Director Phone attempts a few fresh approaches in the delivery of her film.  One is the introduction of the two lesbians, invited to be possible dates for Molly.  When each show up, their images are paused with their profile read out to the audience.  Paone’s script tires to be as funny as rowdy as possible.  She also has the guests to include different people from all walks of life from gays to blacks to singles to married, young and old, conservative and outlandish.

But director Paone’s desperation in making her film work is only too obvious when the film ends with the line: “Someone’s going to get laid tonight.”  at least one of the film’s characters is going to have a good time unlike those watching the characters in the film.

Trailer: https://www.youtube.com/watch?v=an7YTh5LBIs

THE KID DETECTIVE (Canada 2020) ***1/2

Directed by Evan Morgan


THE KID DETECTIVE is so called not because it is a family film, because it is NOT.   It is so-called because the film’s protagonist began his sleuthing as a kid, when he used his brains to solve crimes in school - for example who stile the candy from his classmate.  The film premiered at this year’s Toronto International FilmFestival.  Not many have seen it for the reason that it was in the Industry Selects section, unavailable to the public.  As press, I managed to catch this little gem of a mystery comedy.

The Patrick Chang murder is the latest case of the now grownup kid detective, Abe Applebaum played aptly by Adam Brody.  Though the film is Canadian, Brody is American known for supporting roles as in MR. and MRS. SMITH and SMILEY FACE.  As a kid by the age of 12, Abe was a celebrated small-time sleuth making headlines in his small Canadian town.   Abe is grown up, made nothing of his life since then and hungover half the time.  “You can’t play detective and assume everyone will go along with you.  You got to grow up.”  is the advice he often gets.  If he stops a car following him, it turns out to be his concerned parents making sure if their son ran into trouble, they would be there to help.

What could be a classic film noir story is turned into a solid small town detective mystery.  Do not let the title fool you.  Though the femme fatale is a 16-year old teen, Caroline (Sophie Nelisse), the adult story involves drugs, pedophilia, sex with lots of swearing though with noticeably little violence.   THE KID DETECTIVE may not be the best film of the year but the well written and executed adult comedy mystery is a lot of fun.



KINDRED (UK 2020) ***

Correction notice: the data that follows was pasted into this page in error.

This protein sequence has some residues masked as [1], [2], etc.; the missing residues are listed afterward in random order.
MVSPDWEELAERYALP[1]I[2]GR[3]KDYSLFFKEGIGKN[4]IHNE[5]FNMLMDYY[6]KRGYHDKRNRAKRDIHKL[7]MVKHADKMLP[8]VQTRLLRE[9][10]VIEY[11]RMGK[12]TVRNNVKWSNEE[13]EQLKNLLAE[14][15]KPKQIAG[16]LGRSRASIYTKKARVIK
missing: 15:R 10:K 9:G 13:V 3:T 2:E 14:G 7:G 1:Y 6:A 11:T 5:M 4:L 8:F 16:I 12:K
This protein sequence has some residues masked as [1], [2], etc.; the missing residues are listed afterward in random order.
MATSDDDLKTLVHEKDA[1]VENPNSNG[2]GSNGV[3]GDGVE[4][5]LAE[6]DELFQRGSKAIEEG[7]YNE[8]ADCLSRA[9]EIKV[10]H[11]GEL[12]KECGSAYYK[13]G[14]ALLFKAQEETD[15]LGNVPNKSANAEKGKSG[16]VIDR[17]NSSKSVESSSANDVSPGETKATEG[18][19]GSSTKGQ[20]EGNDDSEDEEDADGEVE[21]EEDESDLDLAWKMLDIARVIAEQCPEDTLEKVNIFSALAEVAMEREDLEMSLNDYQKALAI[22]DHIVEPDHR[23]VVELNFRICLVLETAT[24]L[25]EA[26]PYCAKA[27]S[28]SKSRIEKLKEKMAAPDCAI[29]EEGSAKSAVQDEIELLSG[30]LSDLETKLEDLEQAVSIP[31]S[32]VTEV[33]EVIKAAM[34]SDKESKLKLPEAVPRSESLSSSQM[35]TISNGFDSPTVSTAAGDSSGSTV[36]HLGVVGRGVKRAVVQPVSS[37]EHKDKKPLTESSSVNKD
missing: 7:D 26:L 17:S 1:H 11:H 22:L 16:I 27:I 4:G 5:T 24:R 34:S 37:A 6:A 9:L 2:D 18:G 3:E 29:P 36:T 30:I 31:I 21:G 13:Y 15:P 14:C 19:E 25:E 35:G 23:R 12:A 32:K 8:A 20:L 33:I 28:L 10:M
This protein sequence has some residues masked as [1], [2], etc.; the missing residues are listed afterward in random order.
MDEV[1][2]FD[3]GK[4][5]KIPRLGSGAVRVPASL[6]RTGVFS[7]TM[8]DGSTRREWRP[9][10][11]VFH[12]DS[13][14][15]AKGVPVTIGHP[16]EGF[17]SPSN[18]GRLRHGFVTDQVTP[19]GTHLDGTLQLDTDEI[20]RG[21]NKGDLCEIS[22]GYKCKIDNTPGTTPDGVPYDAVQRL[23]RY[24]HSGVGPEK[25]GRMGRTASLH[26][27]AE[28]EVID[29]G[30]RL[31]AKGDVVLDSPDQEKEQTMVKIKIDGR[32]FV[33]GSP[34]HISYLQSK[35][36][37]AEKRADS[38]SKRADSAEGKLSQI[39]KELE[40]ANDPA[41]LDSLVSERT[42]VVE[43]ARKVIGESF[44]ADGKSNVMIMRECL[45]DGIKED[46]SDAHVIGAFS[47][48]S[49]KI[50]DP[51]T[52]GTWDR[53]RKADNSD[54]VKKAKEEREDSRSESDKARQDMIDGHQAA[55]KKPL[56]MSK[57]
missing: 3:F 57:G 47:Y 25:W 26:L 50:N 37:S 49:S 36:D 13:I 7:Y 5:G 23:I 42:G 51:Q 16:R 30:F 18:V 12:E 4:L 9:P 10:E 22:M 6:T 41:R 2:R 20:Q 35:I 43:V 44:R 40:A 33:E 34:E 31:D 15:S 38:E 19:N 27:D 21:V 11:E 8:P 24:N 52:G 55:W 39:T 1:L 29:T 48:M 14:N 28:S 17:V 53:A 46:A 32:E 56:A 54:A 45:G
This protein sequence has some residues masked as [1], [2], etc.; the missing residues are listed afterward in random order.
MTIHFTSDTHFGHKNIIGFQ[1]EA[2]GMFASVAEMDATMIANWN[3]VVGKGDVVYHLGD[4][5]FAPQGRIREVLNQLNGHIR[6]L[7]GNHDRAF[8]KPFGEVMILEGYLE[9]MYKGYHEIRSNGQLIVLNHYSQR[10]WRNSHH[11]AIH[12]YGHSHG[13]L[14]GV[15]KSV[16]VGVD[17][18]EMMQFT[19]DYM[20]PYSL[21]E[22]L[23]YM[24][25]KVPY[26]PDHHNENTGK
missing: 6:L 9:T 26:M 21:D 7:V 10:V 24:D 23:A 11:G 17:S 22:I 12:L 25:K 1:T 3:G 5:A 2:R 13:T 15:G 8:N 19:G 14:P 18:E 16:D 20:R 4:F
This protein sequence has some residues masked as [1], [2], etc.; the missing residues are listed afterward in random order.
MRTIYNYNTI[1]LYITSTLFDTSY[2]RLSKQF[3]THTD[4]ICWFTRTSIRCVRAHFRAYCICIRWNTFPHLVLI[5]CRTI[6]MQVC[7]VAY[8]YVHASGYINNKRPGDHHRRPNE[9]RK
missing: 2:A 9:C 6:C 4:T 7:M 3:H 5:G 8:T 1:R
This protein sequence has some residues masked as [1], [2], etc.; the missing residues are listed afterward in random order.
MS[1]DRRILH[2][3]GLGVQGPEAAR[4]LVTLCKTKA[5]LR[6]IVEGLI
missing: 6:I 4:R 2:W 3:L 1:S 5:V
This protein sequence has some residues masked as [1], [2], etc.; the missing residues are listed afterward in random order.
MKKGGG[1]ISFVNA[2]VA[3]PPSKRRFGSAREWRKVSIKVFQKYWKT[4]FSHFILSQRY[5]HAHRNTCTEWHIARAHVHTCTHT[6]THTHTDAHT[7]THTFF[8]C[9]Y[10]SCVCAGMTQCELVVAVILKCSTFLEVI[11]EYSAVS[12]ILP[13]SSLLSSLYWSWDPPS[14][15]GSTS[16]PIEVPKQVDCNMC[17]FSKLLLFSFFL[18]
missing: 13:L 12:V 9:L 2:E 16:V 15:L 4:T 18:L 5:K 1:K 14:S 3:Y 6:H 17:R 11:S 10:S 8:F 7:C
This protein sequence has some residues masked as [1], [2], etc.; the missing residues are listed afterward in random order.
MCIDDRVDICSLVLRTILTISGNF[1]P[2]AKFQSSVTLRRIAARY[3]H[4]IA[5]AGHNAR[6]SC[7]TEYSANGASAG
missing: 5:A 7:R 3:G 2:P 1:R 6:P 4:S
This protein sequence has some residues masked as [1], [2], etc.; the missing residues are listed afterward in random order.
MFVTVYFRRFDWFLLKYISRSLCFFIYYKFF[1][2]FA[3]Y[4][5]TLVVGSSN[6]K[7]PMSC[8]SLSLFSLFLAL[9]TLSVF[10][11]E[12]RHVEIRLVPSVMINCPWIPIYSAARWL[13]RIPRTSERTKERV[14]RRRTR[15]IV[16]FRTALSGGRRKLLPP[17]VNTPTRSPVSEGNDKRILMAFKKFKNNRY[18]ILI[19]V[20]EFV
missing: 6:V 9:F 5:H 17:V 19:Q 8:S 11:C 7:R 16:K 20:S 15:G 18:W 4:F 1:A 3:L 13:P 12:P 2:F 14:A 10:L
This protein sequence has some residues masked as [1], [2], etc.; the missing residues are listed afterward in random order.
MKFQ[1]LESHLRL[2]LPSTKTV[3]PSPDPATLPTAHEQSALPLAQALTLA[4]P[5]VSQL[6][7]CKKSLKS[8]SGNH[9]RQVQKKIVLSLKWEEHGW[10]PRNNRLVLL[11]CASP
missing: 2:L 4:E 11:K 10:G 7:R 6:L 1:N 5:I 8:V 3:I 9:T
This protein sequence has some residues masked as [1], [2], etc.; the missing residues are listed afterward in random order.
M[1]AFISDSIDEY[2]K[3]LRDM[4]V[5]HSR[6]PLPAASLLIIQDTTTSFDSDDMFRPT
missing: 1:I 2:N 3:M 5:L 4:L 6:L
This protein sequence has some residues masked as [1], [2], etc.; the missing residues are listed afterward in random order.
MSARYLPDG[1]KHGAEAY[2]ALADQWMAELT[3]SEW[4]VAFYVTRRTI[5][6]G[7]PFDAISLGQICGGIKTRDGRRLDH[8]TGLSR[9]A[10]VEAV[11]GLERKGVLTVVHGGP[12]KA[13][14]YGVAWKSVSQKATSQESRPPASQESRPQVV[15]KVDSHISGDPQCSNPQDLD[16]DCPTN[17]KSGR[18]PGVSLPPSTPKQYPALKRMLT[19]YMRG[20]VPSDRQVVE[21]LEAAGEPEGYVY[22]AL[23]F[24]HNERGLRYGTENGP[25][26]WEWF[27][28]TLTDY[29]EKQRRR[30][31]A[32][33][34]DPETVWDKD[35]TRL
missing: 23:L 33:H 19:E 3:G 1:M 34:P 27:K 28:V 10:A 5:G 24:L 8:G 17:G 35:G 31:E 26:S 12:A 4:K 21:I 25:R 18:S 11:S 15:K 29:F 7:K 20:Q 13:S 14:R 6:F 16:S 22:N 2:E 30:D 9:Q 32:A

Directed by Joe Marcantonio

Co-written by director Marcantonio and Jason McColgan, KINDRED is a psychological horror thriller set in a country mansion in the United Kingdom.  It stars veteran Fiona Shaw playing the mother-in-law from hell (though the couple is question is never wed) and rising stars Jack Lowden and Tamara Lawrance.

KINDRED follows the dilemma of Charlotte (Lawrance).  Charlotte is kept captive in the mansion and if she escapes, she has nowhere to go.  She is forced to deliver a baby to her deceased boyfriend’s family, and she is thus KINDRED, as the film title takes.

When the film opens, Charlotte falls ill and throws up at work. At the Medical Centre, she is told she is expecting.  Surprised at the news, she says out loud her doubts whether to abort or keep the baby.  “Discuss it with Ben, Don’t rush to any rash decision.” is the doctor’s advice.   The news throws her and Ben’s plans awry as they had planned to leave the U.K. and immigrate to Australia much to the dismay of Ben’s mother, Margaret (Shaw).   Things take a worse turn when Ben is killed.  Charlotte wakes up in Margaret’s mansion.  The horror begins.  Charlotte finds herself a prisoner with the crazy Margaret and her step-son Thomas (Lowden).  They claim that Charlotte is unable to take care of herself and wishes to ensure the baby is fine. 

The script paints a vague view as to Charlotte’s sanity.  Charlotte has nightmares, often of ravens.  Her mother had a mental condition. Charlotte is prone to outbursts and seems unable to care for herself.  When she first throws up, she insists that all is well.  This lowers the audience’s sympathy for her character and many will wonder if she be better taken care of in the mansion.

The story falls into predictable territory.  In two of Charlotte’s escape attempts, she ends up at square one, back at the mansion due to the person she trusted having ties to Margaret.  Charlotte and Thomas begin having a connection with each other, proving once again that the Stockholm Syndrome is well and alive in scripts on kidnapping.